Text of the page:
Our Models of Stewardship

Matthew 21: 33-43, 45-46
Gn 37:3-4.12-13.17-28 / Ps 105

‘The stone which the builders rejected has become the main cornerstone. This was the LORD’s doing, and it is marvelous in our eyes’
(Matthew 21: 42)

Our life’s a vineyard on a lease,
We must share part of its produce;
We can’t just squander as we please,
Or else this stewardship we’ll lose.

“Listen to another parable: There was a landowner who planted a vineyard. He put a wall around it, dug a winepress in it and built a watchtower. Then he leased the vineyard to some farmers and moved to another place. When the harvest time approached, he sent his servants to the tenants to collect his share of the produce. The tenants seized his servants; they beat one, killed another, and stoned a third. Then he sent other servants to them, more than the first time, and the tenants treated them the same way. Last of all, he sent his son to them. ‘They will respect my son,’ he said. But when the tenants saw the son, they said to each other, ‘This is the heir. Come, let’s kill him and take his inheritance.’ So they took him and threw him out of the vineyard and killed him. Therefore, when the owner of the vineyard comes, what will he do to those tenants?” They replied, “He will bring those wretches to a wretched end, and he will rent the vineyard to other tenants, who will give him his share of the crop at harvest time.” Jesus said to them, “Have you never read in the Scriptures: ‘The stone the builders rejected has become the cornerstone; the Lord has done this, and it is marvelous to behold’? Therefore, I tell you that the kingdom of God will be taken away from you and given to a people who will produce its fruit.” When the chief priests and the Pharisees heard Jesus’ parables, they knew he was talking about them. They looked for a way to arrest Him, but they were afraid of the crowd because the people held that He was a prophet. (Matthew 21:33-43,45-46)

Reflection

Jesus was referring to the Jewish authorities as the wicked tenants to whom God (the Landowner) first entrusted His vineyard (the kingdom). God had ‘planted’ His covenant with the Jews, brought them to the Promised Land, and had their own temple built to set them apart from other people. But when God sent his prophets to them, they had them persecuted. Now, when God’s Son Himself came bringing the Good News of salvation, the Jews rejected Him too, and drove Him out of their vineyard (to Calvary), where they persecuted and killed Him. Jesus even reminded them of this prophecy in the Old Testament: “The stone which the builders rejected has become the cornerstone.” (Ps.118:22) And true enough, Christ, Whom the builders of Judaism rejected has become the cornerstone of Christianity.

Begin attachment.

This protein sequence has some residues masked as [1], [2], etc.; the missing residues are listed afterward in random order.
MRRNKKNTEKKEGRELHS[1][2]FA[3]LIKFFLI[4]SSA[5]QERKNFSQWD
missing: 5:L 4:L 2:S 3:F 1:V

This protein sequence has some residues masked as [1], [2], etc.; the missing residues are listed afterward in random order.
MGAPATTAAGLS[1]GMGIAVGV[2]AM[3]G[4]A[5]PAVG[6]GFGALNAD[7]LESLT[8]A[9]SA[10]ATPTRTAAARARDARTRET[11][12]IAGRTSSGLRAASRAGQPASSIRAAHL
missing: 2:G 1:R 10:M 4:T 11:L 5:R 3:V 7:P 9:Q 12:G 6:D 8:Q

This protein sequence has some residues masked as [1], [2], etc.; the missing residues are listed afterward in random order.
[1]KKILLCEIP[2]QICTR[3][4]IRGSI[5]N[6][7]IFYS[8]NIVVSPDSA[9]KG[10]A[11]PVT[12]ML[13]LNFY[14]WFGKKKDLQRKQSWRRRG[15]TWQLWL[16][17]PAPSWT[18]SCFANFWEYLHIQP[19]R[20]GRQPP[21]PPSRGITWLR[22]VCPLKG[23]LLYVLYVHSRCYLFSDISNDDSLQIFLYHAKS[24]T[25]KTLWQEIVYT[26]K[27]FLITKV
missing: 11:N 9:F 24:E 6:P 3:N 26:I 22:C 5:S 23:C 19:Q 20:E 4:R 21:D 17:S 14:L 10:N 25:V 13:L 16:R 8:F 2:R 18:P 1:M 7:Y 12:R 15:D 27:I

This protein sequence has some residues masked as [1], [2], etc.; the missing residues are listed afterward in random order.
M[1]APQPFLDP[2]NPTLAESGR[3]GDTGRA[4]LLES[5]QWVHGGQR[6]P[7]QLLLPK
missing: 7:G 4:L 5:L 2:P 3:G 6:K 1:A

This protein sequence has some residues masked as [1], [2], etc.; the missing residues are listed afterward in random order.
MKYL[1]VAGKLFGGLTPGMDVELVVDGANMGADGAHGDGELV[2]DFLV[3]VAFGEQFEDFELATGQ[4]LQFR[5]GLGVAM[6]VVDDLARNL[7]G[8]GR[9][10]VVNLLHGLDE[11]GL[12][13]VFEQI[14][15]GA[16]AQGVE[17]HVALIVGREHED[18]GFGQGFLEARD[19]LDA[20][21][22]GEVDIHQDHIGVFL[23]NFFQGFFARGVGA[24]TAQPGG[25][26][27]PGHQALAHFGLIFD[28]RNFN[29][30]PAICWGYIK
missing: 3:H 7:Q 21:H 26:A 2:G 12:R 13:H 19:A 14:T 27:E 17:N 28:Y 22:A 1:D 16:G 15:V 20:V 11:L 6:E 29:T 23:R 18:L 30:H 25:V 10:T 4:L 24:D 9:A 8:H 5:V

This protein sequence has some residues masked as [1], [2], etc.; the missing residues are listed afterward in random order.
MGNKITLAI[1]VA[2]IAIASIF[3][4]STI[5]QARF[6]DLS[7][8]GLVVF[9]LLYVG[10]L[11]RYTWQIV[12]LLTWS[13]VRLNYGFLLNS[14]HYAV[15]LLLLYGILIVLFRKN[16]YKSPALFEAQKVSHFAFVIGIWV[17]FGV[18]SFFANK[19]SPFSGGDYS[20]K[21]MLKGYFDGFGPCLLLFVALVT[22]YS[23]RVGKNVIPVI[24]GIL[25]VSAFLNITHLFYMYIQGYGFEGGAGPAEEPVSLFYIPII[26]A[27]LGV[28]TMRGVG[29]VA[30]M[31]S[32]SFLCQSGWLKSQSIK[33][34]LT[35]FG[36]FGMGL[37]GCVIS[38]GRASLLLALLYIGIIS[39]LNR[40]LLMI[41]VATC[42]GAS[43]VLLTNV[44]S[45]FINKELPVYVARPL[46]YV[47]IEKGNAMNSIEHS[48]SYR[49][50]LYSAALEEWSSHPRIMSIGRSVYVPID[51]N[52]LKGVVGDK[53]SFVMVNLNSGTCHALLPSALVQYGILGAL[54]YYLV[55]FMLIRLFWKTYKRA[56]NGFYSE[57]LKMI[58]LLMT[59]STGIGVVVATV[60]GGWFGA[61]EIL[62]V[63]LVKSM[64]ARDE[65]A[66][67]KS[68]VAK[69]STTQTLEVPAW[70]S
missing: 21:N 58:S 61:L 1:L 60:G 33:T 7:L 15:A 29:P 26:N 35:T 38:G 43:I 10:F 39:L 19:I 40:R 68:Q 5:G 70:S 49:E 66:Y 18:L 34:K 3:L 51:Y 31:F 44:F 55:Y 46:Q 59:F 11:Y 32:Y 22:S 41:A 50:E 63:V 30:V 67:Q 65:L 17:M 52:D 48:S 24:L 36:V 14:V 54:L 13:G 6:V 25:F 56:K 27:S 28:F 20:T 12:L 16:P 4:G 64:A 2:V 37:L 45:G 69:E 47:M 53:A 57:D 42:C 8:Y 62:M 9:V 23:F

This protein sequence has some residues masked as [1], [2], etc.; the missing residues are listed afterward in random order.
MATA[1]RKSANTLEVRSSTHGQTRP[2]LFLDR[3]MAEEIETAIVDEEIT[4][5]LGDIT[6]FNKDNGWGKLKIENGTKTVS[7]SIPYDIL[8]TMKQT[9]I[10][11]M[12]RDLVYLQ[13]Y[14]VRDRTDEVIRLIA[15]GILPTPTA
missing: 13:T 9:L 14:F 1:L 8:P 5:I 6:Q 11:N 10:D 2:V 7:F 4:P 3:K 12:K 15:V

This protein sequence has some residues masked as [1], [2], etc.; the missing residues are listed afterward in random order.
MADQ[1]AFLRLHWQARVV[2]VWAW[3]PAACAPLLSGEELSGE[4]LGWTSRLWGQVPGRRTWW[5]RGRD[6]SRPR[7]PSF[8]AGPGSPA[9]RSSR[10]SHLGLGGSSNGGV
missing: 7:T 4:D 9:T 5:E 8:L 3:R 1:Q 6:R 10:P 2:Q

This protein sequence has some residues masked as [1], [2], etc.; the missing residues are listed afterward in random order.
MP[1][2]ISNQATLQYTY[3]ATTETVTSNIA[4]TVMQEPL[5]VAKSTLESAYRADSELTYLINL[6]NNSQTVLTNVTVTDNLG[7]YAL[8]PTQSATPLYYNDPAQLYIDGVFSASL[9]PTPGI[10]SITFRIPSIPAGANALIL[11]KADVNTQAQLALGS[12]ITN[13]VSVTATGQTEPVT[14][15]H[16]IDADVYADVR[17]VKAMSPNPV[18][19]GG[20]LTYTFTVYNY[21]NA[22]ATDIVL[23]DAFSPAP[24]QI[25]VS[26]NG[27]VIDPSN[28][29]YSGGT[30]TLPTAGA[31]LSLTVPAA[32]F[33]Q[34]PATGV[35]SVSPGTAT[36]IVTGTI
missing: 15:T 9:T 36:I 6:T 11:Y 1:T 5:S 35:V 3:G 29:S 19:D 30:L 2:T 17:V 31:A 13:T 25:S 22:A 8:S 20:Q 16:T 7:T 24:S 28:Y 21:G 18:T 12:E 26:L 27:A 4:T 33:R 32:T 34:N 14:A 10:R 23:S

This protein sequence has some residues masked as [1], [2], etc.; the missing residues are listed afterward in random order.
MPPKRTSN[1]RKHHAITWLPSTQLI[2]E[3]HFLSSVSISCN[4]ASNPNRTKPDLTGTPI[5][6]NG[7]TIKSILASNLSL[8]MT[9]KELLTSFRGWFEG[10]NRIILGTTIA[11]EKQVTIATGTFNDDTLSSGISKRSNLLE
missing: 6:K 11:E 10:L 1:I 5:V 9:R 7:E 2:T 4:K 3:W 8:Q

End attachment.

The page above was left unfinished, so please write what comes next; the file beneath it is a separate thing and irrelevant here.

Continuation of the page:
Our Lord’s parable of the wicked tenants was a prophecy of the impending transfer of God’s inheritance to the Gentiles. The Jews had rejected the Good News of the Son, so the Father gave His legacy to non-Jews. Recall Joseph, the closest precursor of Jesus in the Old Testament. Although the favorite of his father, he was also rejected by his own brothers. He was sold to foreigners for twenty pieces of silver, and was brought to Egypt as a slave. But his deprivation and exile to Egypt would later on prove to be a blessing for the nation of Israel, as he would save his people as well as many other nations from starvation because of his astute stewardship of Egypt’s resources. The rejected son had thus become his nation’s cornerstone.

We also remember St. Patrick, the patron saint of Ireland. The life story of St. Patrick bears resemblance to that of Joseph, the dreamer. He was also shipped to Ireland as a slave, after being kidnapped in England at the age of 16. He was also a shepherd, and like Joseph, was guided by a dream, wherein he was told to return to Britain. Escaping from his masters, he took shelter and studied in monasteries, until he was ordained a priest, and eventually consecrated as a bishop. Returning to Ireland by order of Pope Clementine, he was largely responsible for its total conversion into the Catholic faith in 33 years of stewardship. We have Joseph, the patriarch and St. Patrick to follow as our models of stewardship. All of us will be called to account, whether we have given back to the Landlord His rightful share. As His tenants, we may be tempted to believe that we own what has been entrusted to us and that we can do with our talents and resources as we so please. That would be missing the whole point of our Lord’s beautiful parable.

Let me not forget, Lord, that I am but a tenant of this borrowed life; grant me the wisdom to employ what you have leased to me according to Your will. Amen.

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